PCA Analysis

What is it? Principle Component Analysis (PCA) transforms high-dimensional data into a lower-dimensional structure to improve data presentation, pattern recognition, and analysis. PCA determines which dimensions will result in the largest variability of measurements (e.g., expression of specific proteins) across all samples. It does not separate the different groups from each other as the method is unsupervised.

When is it used? This analysis is used when 1) there are a lot of variables to consider (e.g., expression of thousands of proteins), and 2) you want to ensure that the transformed measurements are independent of each other. PCA can help discover relationships between biomarkers that may not be intuitive.

How does it work?

PCA Analysis: Example

We analyze the protein profile of 1,000 proteins of 4 healthy patients and 4 cancer patients using an antibody-based microarray. This represents high-dimensional data since each sample is characterized by 1,000 variables (or biomarkers). Put another way, the sample point is located in a 1,000 dimension space. We want to find the biomarkers that are the most variable across the samples. We hope that, by doing so, we will be able to identify patterns (i.e., biomarkers that are expressed differently in healthy and diseased patients).

  1. Center & scale data by subtracting the mean of each patient dataset from itself and dividing each patient dataset with its standard deviation, respectively. Now all datasets have a mean of 0 and a standard deviation of 1.
  2. Create Principal Components (i.e., “Data Reduction”). 
    1. Determine # of Principal Components (PCs). The number of PCs is determined by the minimum number of samples or variables. In this case, the number of patients is lower than the number of proteins analyzed, so 8 PCs are made.
    2. Create PCs. Here, each sample has 8 PCs, where each PC value is a weighted summation of the 1,000 variables.
    3. Weigh variables differently. Variables that have the largest variance across patient groups are weighted more than variables with smaller variances. Since the variables are weighted differently for each PC, the PCs are uncorrelated to each other. Now the sample point is placed in an 8-dimensional space. The PCs are ordered based on sample variability, such that the first PC (PC1) has the highest variability, PC2 has the second highest variability, and so on.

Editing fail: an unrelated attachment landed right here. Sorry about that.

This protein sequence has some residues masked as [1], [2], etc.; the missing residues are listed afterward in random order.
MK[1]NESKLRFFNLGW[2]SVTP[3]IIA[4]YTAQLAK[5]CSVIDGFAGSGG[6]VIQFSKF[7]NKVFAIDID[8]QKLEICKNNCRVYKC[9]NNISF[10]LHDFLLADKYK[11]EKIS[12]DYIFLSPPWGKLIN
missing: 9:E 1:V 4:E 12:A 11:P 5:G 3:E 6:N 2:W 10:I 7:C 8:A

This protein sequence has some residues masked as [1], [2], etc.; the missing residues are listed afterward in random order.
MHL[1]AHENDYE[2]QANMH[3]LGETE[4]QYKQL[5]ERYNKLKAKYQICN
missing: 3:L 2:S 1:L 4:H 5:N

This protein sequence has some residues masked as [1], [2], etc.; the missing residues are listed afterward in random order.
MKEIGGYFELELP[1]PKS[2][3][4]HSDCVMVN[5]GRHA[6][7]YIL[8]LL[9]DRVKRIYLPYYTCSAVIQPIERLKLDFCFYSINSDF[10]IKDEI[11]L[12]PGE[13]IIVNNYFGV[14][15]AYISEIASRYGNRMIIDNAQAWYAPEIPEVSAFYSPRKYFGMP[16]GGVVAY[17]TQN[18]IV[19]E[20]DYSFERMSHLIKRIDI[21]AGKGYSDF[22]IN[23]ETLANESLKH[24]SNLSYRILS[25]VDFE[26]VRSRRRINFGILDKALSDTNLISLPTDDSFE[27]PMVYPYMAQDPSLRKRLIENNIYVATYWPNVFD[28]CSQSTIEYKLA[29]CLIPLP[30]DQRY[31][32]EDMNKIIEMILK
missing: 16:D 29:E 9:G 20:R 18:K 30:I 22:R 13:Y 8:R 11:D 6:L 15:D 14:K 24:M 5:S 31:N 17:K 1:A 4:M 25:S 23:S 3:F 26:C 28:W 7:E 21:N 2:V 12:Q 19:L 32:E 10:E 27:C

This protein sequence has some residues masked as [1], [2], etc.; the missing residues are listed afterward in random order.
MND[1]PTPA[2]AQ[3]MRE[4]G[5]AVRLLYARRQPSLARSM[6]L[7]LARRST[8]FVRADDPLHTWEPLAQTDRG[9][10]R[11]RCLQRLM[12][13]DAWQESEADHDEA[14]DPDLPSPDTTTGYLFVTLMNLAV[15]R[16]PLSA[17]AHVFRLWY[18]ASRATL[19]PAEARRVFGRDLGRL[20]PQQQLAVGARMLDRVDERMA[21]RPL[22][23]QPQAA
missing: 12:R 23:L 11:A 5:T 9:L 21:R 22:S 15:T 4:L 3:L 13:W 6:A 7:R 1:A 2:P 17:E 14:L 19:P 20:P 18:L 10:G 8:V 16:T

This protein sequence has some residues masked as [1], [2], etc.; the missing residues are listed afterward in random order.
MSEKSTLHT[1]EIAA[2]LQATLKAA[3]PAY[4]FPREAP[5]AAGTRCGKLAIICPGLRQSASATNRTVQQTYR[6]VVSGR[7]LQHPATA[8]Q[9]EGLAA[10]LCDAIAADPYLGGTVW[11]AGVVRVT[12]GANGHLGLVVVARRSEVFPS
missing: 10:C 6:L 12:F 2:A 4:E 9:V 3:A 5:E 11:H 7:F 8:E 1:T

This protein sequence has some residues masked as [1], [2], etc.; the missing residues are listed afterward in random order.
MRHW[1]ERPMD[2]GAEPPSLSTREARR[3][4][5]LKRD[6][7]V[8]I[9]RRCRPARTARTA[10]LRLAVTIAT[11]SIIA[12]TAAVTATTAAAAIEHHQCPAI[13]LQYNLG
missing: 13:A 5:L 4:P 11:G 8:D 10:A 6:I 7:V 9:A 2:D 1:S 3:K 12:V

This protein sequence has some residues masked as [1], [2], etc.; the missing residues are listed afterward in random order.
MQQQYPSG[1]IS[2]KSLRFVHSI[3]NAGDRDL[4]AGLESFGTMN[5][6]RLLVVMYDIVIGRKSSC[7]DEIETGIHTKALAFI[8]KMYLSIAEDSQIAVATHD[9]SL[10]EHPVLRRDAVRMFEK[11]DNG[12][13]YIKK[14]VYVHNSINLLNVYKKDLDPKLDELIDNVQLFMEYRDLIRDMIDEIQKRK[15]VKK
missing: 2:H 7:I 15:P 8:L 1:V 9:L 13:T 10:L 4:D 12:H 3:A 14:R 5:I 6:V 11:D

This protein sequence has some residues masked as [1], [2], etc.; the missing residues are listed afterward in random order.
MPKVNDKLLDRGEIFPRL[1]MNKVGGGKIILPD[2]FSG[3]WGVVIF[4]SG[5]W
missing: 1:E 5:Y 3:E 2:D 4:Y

4. Reduce data dimension. We plot the PCs against each other, and we can now use these plots to create new axes via data transformation (Figure 1). Thus, we reduce the space from 1,000 dimensions to 8 dimensions.
  3. Compare PCs visually using a scatter plot to observe patterns (Figure 2). PC1 and PC2 are usually the PCs that are plotted against each other because they result in the highest and second highest distribution variances, respectively, of all PCs. Groups that are more similar to each other will have higher overlap on the PCA plot. Therefore, group similarity or dissimilarity can be easily and visually discerned using a PCA plot.
  4. PCA analysis. Biomarkers making greater contributions to the PCs can be identified as they will have higher weights.
Figure 1
Figure 1. An example of centering and transforming PC data. A) Scatter plot of one PC versus another PC. Data is B) centered and C) transformed.
Figure 2
Figure 2. PCA plot of 1,000 biomarkers among 4 healthy (blue) and diseased (pink) patients. The weights applied to the variables in PC1 result in a wider distribution (i.e., variance) of data points than PC2.

What does the data look like? PCA analyses are represented as 1) a figure (like Figure 2) or 2) a table listing the first few PCs. Biomarkers that were weighted the most can be considered as potential biomarkers for follow-up validation studies. Since biology is complicated and we still have a lot to learn, PCA analysis may not identify variables that are intuitive.

1 Feedback on “PCA Analysis”

Leave a Reply

Your email address will not be published. Required fields are marked *